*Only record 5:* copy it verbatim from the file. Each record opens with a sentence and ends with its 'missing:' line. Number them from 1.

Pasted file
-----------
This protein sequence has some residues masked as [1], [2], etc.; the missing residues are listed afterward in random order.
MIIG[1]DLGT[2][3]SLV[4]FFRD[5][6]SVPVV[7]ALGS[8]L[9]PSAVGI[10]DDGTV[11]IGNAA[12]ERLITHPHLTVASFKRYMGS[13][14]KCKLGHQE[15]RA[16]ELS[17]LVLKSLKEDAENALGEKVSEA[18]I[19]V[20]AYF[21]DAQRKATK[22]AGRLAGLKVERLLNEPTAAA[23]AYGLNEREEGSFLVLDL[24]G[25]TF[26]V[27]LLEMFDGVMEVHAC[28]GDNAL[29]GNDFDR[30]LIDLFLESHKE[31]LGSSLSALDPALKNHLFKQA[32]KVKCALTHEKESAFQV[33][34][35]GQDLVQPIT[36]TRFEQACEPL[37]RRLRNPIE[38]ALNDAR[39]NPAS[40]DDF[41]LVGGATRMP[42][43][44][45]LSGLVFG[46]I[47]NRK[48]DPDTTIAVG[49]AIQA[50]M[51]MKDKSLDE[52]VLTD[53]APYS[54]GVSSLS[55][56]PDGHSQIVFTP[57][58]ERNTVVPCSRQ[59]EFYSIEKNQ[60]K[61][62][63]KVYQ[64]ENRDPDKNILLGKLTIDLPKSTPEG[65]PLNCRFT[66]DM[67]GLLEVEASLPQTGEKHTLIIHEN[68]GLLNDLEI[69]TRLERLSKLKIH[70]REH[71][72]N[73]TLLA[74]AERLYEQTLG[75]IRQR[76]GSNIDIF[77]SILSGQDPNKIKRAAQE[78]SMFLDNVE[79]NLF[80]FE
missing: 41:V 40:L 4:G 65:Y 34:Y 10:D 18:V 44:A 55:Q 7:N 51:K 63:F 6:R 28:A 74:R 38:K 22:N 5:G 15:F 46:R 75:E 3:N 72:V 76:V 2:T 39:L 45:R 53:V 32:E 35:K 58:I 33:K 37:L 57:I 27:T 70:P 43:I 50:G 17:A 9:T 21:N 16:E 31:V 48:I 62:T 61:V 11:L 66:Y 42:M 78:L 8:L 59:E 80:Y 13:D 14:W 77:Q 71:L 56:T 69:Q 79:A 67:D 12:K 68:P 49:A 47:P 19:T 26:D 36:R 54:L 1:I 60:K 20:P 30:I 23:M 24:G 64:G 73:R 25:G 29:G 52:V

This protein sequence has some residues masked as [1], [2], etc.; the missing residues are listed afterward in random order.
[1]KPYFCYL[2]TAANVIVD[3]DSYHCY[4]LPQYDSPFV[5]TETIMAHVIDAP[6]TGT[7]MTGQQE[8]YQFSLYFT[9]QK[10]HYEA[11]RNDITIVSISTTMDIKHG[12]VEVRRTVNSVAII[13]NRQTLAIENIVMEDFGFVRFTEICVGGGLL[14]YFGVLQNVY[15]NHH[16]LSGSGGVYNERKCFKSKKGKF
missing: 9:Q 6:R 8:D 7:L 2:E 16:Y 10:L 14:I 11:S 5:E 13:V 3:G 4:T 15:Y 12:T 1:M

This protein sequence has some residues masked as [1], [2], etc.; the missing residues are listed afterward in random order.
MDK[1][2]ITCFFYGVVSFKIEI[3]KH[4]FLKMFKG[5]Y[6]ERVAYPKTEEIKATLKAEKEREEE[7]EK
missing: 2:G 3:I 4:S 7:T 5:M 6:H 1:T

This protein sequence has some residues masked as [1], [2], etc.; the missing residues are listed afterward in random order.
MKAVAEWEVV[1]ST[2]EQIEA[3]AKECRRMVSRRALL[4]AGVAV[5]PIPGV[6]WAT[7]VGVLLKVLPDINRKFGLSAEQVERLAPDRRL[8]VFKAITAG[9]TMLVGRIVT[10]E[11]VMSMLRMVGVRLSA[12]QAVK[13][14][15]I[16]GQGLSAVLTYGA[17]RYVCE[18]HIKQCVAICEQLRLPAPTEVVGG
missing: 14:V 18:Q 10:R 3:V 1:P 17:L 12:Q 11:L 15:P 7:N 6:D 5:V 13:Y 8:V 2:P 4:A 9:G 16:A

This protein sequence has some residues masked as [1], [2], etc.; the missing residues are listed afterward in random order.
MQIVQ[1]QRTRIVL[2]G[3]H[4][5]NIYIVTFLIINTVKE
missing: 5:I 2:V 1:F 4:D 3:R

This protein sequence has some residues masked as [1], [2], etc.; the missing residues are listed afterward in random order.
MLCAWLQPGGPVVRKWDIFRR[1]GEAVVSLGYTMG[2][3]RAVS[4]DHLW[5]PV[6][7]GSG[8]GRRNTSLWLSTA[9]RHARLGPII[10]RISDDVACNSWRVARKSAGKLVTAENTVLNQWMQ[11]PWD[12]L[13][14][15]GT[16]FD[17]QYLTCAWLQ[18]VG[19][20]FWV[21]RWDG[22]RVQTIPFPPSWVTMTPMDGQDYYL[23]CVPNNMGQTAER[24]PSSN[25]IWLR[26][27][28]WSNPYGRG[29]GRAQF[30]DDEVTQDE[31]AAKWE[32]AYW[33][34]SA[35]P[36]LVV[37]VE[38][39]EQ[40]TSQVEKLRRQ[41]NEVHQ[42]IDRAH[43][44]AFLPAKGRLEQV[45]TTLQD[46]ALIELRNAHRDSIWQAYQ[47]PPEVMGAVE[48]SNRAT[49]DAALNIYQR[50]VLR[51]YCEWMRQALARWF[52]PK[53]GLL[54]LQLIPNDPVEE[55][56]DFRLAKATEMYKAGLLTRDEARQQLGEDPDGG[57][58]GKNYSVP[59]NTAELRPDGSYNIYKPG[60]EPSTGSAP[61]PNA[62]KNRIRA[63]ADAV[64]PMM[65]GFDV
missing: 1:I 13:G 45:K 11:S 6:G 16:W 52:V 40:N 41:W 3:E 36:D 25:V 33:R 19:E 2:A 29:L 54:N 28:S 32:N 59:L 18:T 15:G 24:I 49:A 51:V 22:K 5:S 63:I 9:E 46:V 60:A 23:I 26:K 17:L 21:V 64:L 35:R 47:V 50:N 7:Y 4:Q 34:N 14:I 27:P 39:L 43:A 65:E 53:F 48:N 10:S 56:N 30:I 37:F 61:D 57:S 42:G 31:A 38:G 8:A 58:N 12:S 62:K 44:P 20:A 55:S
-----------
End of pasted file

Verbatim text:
This protein sequence has some residues masked as [1], [2], etc.; the missing residues are listed afterward in random order.
MQIVQ[1]QRTRIVL[2]G[3]H[4][5]NIYIVTFLIINTVKE
missing: 5:I 2:V 1:F 4:D 3:R